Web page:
I needed to write a script to enter multi-line input to a program (psql).

After a bit of googling, I found the following syntax works:

cat << EOF | psql ---params
BEGIN;

`pg_dump ----something`

update table .... statement ...;

END;
EOF

This correctly constructs the multi-line string (from BEGIN; to END;, inclusive) and pipes it as an input to psql.

But I have no idea how/why it works, can some one please explain?

I'm referring mainly to cat << EOF, I know > outputs to a file, >> appends to a file, < reads input from file.

What does << exactly do?

And is there a man page for it?

  • 17
    That's probably a useless use of cat. Try psql ... << EOF ... See also "here strings". mywiki.wooledge.org/BashGuide/InputAndOutput?#Here_Strings – Dennis Williamson Mar 23 '10 at 18:28
  • 1
    @Dennis: good point, and thanks for the link! – hasen Mar 23 '10 at 18:54
  • 1
    I'm surprised it works with cat but not with echo. cat should expect a file name as stdin, not a char string. psql << EOF sounds logical, but not othewise. Works with cat but not with echo. Strange behaviour. Any clue about that? – Alex Mar 23 '15 at 23:31
  • Answering to myself: cat without parameters executes and replicates to the output whatever send via input (stdin), hence using its output to fill the file via >. In fact a file name read as a parameter is not a stdin stream. – Alex Mar 23 '15 at 23:39
  • @Alex echo just prints it's command line arguments while cat reads stding(when piped to it) or reads a file that corresponds to it's command line args – The-null-Pointer- Jan 1 at 18:03
up vote 396 down vote accepted

This is called heredoc format to provide a string into stdin. See https://en.wikipedia.org/wiki/Here_document#Unix_shells for more details.


From man bash:

Here Documents

This type of redirection instructs the shell to read input from the current source until a line containing only word (with no trailing blanks) is seen.

All of the lines read up to that point are then used as the standard input for a command.

The format of here-documents is:

          <<[-]word
                  here-document
          delimiter

No parameter expansion, command substitution, arithmetic expansion, or pathname expansion is performed on word. If any characters in word are quoted, the delimiter is the result of quote removal on word, and the lines in the here-document are not expanded. If word is unquoted, all lines of the here-document are subjected to parameter expansion, command substitution, and arithmetic expansion. In the latter case, the character sequence \<newline> is ignored, and \ must be used to quote the characters \, $, and `.

If the redirection operator is <<-, then all leading tab characters are stripped from input lines and the line containing delimiter. This allows here-documents within shell scripts to be indented in a natural fashion.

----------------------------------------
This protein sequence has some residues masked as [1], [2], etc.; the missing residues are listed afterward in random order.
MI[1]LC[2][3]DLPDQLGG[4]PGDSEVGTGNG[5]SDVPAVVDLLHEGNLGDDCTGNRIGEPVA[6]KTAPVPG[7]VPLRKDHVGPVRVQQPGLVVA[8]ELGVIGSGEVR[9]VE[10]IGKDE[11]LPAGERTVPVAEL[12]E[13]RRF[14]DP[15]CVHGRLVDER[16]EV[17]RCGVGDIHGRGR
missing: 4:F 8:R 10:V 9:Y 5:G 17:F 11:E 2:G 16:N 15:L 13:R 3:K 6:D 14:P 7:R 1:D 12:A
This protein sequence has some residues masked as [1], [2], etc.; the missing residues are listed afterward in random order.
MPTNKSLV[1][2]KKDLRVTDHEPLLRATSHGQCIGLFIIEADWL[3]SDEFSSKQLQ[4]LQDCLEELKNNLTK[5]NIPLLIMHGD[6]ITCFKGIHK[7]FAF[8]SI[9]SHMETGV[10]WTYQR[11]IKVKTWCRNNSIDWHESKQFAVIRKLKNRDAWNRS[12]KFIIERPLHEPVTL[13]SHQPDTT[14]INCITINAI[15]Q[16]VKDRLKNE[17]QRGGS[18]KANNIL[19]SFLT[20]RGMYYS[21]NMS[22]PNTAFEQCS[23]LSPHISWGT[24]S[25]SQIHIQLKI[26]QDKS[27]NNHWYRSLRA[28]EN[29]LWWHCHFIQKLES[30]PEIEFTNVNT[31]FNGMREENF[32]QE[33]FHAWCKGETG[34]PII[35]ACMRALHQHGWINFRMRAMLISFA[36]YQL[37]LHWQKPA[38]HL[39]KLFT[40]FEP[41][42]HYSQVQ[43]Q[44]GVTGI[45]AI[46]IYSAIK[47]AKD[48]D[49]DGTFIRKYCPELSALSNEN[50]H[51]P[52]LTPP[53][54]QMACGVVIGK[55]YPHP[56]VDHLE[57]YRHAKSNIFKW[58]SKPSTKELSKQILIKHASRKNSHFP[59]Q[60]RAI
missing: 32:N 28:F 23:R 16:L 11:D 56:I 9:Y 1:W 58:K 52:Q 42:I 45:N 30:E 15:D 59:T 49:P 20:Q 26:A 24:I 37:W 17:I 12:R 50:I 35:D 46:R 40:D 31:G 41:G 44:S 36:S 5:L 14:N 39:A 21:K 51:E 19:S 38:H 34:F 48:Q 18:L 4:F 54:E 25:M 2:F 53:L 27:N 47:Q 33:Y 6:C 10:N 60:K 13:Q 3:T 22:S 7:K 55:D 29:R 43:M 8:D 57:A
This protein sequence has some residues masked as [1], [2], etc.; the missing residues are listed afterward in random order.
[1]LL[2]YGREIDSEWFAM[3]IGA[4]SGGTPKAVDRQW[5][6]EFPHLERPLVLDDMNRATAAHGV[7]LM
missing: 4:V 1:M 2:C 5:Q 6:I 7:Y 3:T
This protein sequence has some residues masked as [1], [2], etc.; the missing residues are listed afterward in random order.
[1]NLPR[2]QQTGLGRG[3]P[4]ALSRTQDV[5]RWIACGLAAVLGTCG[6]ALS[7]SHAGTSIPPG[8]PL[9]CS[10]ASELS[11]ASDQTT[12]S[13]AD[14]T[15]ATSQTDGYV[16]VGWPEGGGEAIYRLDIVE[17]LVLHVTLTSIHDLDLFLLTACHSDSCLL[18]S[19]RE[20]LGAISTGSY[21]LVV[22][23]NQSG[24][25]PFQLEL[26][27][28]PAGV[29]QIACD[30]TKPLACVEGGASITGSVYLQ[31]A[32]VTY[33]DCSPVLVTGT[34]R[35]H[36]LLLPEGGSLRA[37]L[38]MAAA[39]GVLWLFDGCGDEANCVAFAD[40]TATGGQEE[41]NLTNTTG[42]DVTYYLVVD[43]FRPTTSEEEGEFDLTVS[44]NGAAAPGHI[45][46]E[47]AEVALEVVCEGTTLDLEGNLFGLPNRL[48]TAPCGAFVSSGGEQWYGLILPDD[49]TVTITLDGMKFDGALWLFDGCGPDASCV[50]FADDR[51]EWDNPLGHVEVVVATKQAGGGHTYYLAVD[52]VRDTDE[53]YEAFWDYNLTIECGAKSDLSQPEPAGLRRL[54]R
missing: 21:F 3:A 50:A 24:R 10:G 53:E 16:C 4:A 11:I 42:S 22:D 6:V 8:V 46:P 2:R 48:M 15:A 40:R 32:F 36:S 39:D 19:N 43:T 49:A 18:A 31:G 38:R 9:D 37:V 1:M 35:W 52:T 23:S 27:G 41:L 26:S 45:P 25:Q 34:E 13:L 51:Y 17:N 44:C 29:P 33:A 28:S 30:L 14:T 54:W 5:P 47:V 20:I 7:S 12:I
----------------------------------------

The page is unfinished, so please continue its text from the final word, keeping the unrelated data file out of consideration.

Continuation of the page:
• 11
    I was having the hardest time disabling variable/parameter expansion. All I needed to do was use "double-quotes" and that fixed it! Thanks for the info! – Xeoncross May 26 '11 at 22:51
  • 8
    Concerning <<- please note that only leading tab characters are stripped -- not soft tab characters. This is one of those rare case when you actually need the tab character. If the rest of your document uses soft tabs, make sure to show invisible characters and (e.g.) copy and paste a tab character. If you do it right, your syntax highlighting should correctly catch the ending delimiter. – trkoch Nov 10 '15 at 17:23
  • I don't see how this answer is more helpful than the ones below. It merely regurgitates information that can be found in other places (that have likely already been checked) – BrDaHa Jul 13 '17 at 19:01

The cat <<EOF syntax is very useful when working with multi-line text in Bash, eg. when assigning multi-line string to a shell variable, file or a pipe.

Examples of cat <<EOF syntax usage in Bash:

1. Assign multi-line string to a shell variable

$ sql=$(cat <<EOF
SELECT foo, bar FROM db
WHERE foo='baz'
EOF
)

The $sql variable now holds the new-line characters too. You can verify with echo -e "$sql".

2. Pass multi-line string to a file in Bash

$ cat <<EOF > print.sh
#!/bin/bash
echo \$PWD
echo $PWD
EOF

The print.sh file now contains:

#!/bin/bash
echo $PWD
echo /home/user

3. Pass multi-line string to a pipe in Bash

$ cat <<EOF | grep 'b' | tee b.txt
foo
bar
baz
EOF

The b.txt file contains bar and baz lines. The same output is printed to stdout.

In your case, "EOF" is known as a "Here Tag". Basically <<Here tells the shell that you are going to enter a multiline string until the "tag" Here. You can name this tag as you want, it's often EOF or STOP.

Some rules about the Here tags:

  1. The tag can be any string, uppercase or lowercase, though most people use uppercase by convention.
  2. The tag will not be considered as a Here tag if there are other words in that line. In this case, it will merely be considered part of the string. The tag should be by itself on a separate line, to be considered a tag.
  3. The tag should have no leading or trailing spaces in that line to be considered a tag. Otherwise it will be considered as part of the string.

example:

$ cat >> test <<HERE
> Hello world HERE <-- Not by itself on a separate line -> not considered end of string
> This is a test
>  HERE <-- Leading space, so not considered end of string
> and a new line
> HERE <-- Now we have the end of the string
  • 9
    this is the best actual answer ... you define both and clearly state the primary purpose of the use instead of related theory ... which is important but not necessary ... thanks - super helpful – oemb1905 Feb 22 '17 at 7:17
  • 1
    @edelans you must add that when <<- is used leading tab will not prevent the tag from being recognized – The-null-Pointer- Jan 1 at 18:05
  • 1